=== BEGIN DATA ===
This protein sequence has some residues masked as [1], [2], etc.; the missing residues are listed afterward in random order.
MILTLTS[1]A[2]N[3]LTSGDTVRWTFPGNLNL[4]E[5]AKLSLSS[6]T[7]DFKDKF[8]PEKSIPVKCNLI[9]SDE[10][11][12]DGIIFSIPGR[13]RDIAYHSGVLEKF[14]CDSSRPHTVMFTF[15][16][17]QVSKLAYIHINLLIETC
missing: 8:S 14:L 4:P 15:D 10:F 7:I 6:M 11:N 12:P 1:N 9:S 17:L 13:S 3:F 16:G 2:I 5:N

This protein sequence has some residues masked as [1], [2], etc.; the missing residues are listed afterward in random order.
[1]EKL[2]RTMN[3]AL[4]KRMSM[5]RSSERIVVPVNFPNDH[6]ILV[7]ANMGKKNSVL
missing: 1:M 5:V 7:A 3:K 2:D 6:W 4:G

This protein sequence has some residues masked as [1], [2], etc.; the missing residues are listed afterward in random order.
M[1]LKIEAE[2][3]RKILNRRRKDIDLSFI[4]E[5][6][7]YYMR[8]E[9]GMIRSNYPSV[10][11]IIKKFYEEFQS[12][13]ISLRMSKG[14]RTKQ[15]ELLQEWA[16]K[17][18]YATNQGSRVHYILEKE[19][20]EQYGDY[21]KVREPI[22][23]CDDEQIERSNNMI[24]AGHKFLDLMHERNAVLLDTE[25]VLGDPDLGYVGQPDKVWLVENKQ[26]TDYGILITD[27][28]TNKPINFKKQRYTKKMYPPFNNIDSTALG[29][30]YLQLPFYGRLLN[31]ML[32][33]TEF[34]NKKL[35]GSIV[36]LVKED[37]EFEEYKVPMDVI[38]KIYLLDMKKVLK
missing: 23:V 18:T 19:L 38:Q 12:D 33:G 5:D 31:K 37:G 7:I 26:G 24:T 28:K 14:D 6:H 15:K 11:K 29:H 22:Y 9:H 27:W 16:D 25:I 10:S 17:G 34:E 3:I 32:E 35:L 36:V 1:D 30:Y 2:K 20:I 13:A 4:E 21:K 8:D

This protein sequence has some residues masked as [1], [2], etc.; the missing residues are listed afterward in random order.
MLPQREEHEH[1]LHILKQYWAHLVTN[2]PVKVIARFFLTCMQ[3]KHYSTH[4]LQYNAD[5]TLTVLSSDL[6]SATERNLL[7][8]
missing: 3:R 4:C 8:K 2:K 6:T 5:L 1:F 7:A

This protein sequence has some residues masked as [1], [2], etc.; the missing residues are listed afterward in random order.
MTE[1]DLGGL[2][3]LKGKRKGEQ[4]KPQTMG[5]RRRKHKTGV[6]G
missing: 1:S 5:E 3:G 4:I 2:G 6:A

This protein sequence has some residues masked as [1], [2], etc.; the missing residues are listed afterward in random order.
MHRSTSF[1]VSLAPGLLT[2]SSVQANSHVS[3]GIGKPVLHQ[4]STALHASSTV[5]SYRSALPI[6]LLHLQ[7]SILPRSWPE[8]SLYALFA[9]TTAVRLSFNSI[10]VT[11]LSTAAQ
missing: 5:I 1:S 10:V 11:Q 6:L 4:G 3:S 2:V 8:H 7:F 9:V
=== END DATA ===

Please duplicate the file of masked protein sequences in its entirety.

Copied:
This protein sequence has some residues masked as [1], [2], etc.; the missing residues are listed afterward in random order.
MILTLTS[1]A[2]N[3]LTSGDTVRWTFPGNLNL[4]E[5]AKLSLSS[6]T[7]DFKDKF[8]PEKSIPVKCNLI[9]SDE[10][11][12]DGIIFSIPGR[13]RDIAYHSGVLEKF[14]CDSSRPHTVMFTF[15][16][17]QVSKLAYIHINLLIETC
missing: 8:S 14:L 4:P 15:D 10:F 7:I 6:M 11:N 12:P 1:N 9:S 17:L 13:S 3:F 16:G 2:I 5:N

This protein sequence has some residues masked as [1], [2], etc.; the missing residues are listed afterward in random order.
[1]EKL[2]RTMN[3]AL[4]KRMSM[5]RSSERIVVPVNFPNDH[6]ILV[7]ANMGKKNSVL
missing: 1:M 5:V 7:A 3:K 2:D 6:W 4:G

This protein sequence has some residues masked as [1], [2], etc.; the missing residues are listed afterward in random order.
M[1]LKIEAE[2][3]RKILNRRRKDIDLSFI[4]E[5][6][7]YYMR[8]E[9]GMIRSNYPSV[10][11]IIKKFYEEFQS[12][13]ISLRMSKG[14]RTKQ[15]ELLQEWA[16]K[17][18]YATNQGSRVHYILEKE[19][20]EQYGDY[21]KVREPI[22][23]CDDEQIERSNNMI[24]AGHKFLDLMHERNAVLLDTE[25]VLGDPDLGYVGQPDKVWLVENKQ[26]TDYGILITD[27][28]TNKPINFKKQRYTKKMYPPFNNIDSTALG[29][30]YLQLPFYGRLLN[31]ML[32][33]TEF[34]NKKL[35]GSIV[36]LVKED[37]EFEEYKVPMDVI[38]KIYLLDMKKVLK
missing: 23:V 18:T 19:L 38:Q 12:D 33:G 5:D 31:K 37:G 7:I 26:G 24:T 28:K 14:D 6:H 15:K 11:K 29:H 22:Y 9:H 27:W 16:D 25:I 10:S 17:G 34:E 3:I 32:E 35:L 36:V 1:D 30:Y 2:K 20:I 13:A 4:E 21:K 8:D

This protein sequence has some residues masked as [1], [2], etc.; the missing residues are listed afterward in random order.
MLPQREEHEH[1]LHILKQYWAHLVTN[2]PVKVIARFFLTCMQ[3]KHYSTH[4]LQYNAD[5]TLTVLSSDL[6]SATERNLL[7][8]
missing: 3:R 4:C 8:K 2:K 6:T 5:L 1:F 7:A

This protein sequence has some residues masked as [1], [2], etc.; the missing residues are listed afterward in random order.
MTE[1]DLGGL[2][3]LKGKRKGEQ[4]KPQTMG[5]RRRKHKTGV[6]G
missing: 1:S 5:E 3:G 4:I 2:G 6:A

This protein sequence has some residues masked as [1], [2], etc.; the missing residues are listed afterward in random order.
MHRSTSF[1]VSLAPGLLT[2]SSVQANSHVS[3]GIGKPVLHQ[4]STALHASSTV[5]SYRSALPI[6]LLHLQ[7]SILPRSWPE[8]SLYALFA[9]TTAVRLSFNSI[10]VT[11]LSTAAQ
missing: 5:I 1:S 10:V 11:Q 6:L 4:G 3:S 2:V 8:H 7:F 9:V